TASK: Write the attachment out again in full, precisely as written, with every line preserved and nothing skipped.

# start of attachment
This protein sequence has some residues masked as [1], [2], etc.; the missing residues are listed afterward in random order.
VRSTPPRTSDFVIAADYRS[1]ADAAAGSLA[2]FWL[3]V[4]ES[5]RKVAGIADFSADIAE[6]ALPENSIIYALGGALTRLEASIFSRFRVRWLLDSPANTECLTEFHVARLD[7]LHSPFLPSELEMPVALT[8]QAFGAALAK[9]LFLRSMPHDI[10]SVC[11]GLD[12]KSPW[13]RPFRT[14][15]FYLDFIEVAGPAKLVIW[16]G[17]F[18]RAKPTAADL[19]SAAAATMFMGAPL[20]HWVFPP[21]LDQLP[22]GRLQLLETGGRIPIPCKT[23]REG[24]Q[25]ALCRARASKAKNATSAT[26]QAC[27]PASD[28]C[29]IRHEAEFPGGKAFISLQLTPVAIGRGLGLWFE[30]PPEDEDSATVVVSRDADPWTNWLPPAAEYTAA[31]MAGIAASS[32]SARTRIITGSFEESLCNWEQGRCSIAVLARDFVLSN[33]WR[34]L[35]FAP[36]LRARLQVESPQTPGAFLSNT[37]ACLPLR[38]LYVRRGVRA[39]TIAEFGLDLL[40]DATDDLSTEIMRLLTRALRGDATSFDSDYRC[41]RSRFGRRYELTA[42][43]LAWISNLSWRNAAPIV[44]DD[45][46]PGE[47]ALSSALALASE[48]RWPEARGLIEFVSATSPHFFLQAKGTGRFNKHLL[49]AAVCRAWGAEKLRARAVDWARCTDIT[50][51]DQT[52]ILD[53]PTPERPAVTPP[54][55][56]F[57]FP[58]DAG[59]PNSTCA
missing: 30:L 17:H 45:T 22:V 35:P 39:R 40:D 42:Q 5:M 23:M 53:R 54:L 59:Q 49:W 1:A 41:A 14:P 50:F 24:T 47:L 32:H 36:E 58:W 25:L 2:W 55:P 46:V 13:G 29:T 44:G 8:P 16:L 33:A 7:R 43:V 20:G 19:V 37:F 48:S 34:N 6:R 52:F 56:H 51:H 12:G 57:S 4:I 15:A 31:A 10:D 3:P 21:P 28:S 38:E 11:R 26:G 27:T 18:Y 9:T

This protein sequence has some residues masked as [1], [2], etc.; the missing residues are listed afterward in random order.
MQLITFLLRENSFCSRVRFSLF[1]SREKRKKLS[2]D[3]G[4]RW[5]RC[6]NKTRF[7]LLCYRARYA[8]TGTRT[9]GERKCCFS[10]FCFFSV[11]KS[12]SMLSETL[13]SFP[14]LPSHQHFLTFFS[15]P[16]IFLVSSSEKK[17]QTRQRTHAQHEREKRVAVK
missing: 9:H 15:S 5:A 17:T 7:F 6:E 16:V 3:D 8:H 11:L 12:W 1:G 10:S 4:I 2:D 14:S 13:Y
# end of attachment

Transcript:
This protein sequence has some residues masked as [1], [2], etc.; the missing residues are listed afterward in random order.
VRSTPPRTSDFVIAADYRS[1]ADAAAGSLA[2]FWL[3]V[4]ES[5]RKVAGIADFSADIAE[6]ALPENSIIYALGGALTRLEASIFSRFRVRWLLDSPANTECLTEFHVARLD[7]LHSPFLPSELEMPVALT[8]QAFGAALAK[9]LFLRSMPHDI[10]SVC[11]GLD[12]KSPW[13]RPFRT[14][15]FYLDFIEVAGPAKLVIW[16]G[17]F[18]RAKPTAADL[19]SAAAATMFMGAPL[20]HWVFPP[21]LDQLP[22]GRLQLLETGGRIPIPCKT[23]REG[24]Q[25]ALCRARASKAKNATSAT[26]QAC[27]PASD[28]C[29]IRHEAEFPGGKAFISLQLTPVAIGRGLGLWFE[30]PPEDEDSATVVVSRDADPWTNWLPPAAEYTAA[31]MAGIAASS[32]SARTRIITGSFEESLCNWEQGRCSIAVLARDFVLSN[33]WR[34]L[35]FAP[36]LRARLQVESPQTPGAFLSNT[37]ACLPLR[38]LYVRRGVRA[39]TIAEFGLDLL[40]DATDDLSTEIMRLLTRALRGDATSFDSDYRC[41]RSRFGRRYELTA[42][43]LAWISNLSWRNAAPIV[44]DD[45][46]PGE[47]ALSSALALASE[48]RWPEARGLIEFVSATSPHFFLQAKGTGRFNKHLL[49]AAVCRAWGAEKLRARAVDWARCTDIT[50][51]DQT[52]ILD[53]PTPERPAVTPP[54][55][56]F[57]FP[58]DAG[59]PNSTCA
missing: 30:L 17:H 45:T 22:V 35:P 39:R 40:D 42:Q 5:M 23:M 53:R 54:L 59:Q 49:W 1:A 41:A 14:P 50:F 24:T 47:L 32:H 36:E 58:W 25:L 2:W 55:P 46:V 13:G 29:T 44:G 8:P 16:L 33:A 7:R 43:V 20:G 19:V 37:F 48:S 34:N 6:R 52:F 56:H 51:H 12:G 57:S 4:I 15:A 31:A 10:D 3:P 21:P 28:S 38:E 11:R 26:G 27:T 18:Y 9:T

This protein sequence has some residues masked as [1], [2], etc.; the missing residues are listed afterward in random order.
MQLITFLLRENSFCSRVRFSLF[1]SREKRKKLS[2]D[3]G[4]RW[5]RC[6]NKTRF[7]LLCYRARYA[8]TGTRT[9]GERKCCFS[10]FCFFSV[11]KS[12]SMLSETL[13]SFP[14]LPSHQHFLTFFS[15]P[16]IFLVSSSEKK[17]QTRQRTHAQHEREKRVAVK
missing: 9:H 15:S 5:A 17:T 7:F 6:E 16:V 3:D 8:H 11:L 12:W 1:G 10:S 4:I 2:D 14:S 13:Y